Trial By Fire
Main photo © BrakeThrough Media
When SRAM set out to develop the world’s first wireless shifting system, it was clear that a system this radically different from existing bicycle drivetrain shifting arrangements would need a number of demanding engineering solutions to be competitive at the highest level and perform on a daily basis for any rider. The challenges faced by SRAM engineers were issues that are not only endemic to cycling, but also to electronic devices in general and wireless electronics in particular. These included resistance to dust, mud, and water ingress, chemical compatibility, vibration, impacts, temperature shock, thermal cycling, signal interference, hacking attempts, and more. Perhaps most challenging of all was developing a process to produce thousands upon thousands of these wireless electronic components that met these demanding criteria.
In order to give a small glimpse into how this was achieved, we reached out to a few SRAM engineers involved in the development of SRAM RED eTap, – Brian Jordan, Scott McLaughlin, and Kelly McHugh. These engineers worked to develop the shape and functionality of eTap as well as the mechanical and electronic operation. However, in this story we’ll focus on how they ensured through years of rigorous testing that eTap could handle the demands of modern cycling while delivering outstanding ease of use and performance out on the road.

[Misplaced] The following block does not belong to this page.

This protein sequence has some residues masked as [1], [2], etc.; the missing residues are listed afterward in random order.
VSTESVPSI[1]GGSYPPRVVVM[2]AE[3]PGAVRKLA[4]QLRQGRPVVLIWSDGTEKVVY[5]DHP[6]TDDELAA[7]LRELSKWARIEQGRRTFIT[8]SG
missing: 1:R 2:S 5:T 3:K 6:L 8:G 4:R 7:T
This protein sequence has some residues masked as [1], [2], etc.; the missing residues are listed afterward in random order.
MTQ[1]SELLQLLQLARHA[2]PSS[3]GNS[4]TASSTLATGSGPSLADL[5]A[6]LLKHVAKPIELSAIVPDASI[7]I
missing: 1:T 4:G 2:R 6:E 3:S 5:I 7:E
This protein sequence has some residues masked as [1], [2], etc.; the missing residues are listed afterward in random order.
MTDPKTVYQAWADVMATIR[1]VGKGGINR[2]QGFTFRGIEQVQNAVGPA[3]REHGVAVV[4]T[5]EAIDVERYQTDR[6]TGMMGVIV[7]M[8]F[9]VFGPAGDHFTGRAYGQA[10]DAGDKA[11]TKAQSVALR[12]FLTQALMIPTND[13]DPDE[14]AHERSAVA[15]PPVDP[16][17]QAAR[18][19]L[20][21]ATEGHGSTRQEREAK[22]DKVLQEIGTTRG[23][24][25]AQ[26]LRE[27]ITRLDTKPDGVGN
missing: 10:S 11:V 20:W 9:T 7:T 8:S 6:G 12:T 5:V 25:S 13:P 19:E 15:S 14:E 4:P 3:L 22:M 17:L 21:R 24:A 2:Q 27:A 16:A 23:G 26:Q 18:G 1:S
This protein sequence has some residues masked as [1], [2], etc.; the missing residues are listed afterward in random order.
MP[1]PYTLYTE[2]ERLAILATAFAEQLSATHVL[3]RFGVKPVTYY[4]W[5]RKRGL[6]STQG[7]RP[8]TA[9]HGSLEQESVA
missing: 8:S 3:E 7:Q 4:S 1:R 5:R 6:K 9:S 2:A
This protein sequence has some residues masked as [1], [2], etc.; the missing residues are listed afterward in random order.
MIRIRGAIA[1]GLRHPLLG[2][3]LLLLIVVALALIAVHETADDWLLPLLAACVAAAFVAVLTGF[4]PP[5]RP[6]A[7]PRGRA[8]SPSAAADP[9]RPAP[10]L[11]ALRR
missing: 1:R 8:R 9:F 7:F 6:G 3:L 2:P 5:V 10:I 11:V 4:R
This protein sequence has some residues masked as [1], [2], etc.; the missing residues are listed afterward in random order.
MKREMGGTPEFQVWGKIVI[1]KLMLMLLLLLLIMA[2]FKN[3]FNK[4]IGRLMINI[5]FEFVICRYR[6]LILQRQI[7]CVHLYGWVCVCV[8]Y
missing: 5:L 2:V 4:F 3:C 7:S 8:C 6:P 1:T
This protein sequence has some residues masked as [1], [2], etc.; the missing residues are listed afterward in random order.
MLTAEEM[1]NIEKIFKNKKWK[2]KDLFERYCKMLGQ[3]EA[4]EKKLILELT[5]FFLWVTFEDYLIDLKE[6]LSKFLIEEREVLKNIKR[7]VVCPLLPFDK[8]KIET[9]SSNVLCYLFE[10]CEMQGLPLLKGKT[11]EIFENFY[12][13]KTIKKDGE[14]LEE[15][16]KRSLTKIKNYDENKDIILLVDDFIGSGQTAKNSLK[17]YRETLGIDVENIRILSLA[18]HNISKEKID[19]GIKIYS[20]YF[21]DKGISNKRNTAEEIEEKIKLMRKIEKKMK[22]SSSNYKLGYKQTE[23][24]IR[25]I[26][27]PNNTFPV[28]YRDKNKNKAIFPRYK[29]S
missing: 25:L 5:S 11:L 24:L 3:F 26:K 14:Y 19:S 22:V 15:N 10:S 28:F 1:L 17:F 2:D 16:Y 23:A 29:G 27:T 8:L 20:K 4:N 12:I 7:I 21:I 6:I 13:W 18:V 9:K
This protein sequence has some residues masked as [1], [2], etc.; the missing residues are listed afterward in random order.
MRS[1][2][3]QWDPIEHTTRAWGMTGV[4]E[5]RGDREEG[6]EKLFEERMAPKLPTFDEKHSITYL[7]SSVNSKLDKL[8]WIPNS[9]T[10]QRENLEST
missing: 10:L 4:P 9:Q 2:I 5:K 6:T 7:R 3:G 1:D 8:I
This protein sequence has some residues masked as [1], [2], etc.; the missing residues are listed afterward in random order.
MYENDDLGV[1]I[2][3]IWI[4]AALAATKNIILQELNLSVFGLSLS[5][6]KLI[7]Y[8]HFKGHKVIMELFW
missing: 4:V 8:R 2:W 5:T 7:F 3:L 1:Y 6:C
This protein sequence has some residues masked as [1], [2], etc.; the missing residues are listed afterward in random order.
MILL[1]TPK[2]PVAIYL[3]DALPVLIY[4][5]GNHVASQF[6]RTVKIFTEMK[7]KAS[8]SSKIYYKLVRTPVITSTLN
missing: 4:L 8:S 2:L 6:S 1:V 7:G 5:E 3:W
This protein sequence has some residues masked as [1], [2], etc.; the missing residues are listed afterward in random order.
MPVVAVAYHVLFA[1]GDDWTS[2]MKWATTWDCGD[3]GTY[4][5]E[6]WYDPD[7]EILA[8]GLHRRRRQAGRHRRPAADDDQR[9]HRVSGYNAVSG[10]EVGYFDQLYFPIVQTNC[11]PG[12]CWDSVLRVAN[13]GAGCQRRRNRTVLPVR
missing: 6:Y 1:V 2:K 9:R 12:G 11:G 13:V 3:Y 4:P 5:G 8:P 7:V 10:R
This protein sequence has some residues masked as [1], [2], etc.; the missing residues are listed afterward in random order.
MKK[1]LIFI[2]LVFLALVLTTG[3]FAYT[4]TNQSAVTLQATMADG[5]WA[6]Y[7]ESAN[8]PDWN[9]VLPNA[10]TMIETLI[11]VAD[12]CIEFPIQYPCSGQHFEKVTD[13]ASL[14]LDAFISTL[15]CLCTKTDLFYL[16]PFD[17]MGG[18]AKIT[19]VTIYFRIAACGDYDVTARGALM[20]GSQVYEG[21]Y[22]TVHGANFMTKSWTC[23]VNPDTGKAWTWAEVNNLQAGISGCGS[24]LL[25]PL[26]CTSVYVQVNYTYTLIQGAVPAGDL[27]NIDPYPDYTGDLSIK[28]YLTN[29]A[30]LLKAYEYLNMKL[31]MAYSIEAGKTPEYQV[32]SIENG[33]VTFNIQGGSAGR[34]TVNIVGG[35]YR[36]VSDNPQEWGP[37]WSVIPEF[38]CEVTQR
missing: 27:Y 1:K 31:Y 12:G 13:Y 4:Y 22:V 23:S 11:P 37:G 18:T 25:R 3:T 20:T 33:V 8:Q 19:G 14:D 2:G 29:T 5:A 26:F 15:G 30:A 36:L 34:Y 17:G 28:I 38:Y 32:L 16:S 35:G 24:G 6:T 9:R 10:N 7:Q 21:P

SRAM Advanced Development Manager, Brian Jordan
Brian Jordan on Shift Logic and Wireless Testing
From the beginning, Even before SRAM had developed electronic derailleurs or a wireless protocol, the company began testing the shift logic of eTap: Right lever for a harder gear, left lever for an easier gear, both pressed at the same time for a front shift. If this didn’t work, the project couldn’t proceed. The SRAM Advanced Development Team, managed by Brian Jordan, tested this functionality by hotwiring a pair of RED mechanical shifters fitted with electronic switches to a competitor’s derailleurs. Jordan said, “We got racers out on it and the response was amazing. They really liked it. They didn’t want to go back.”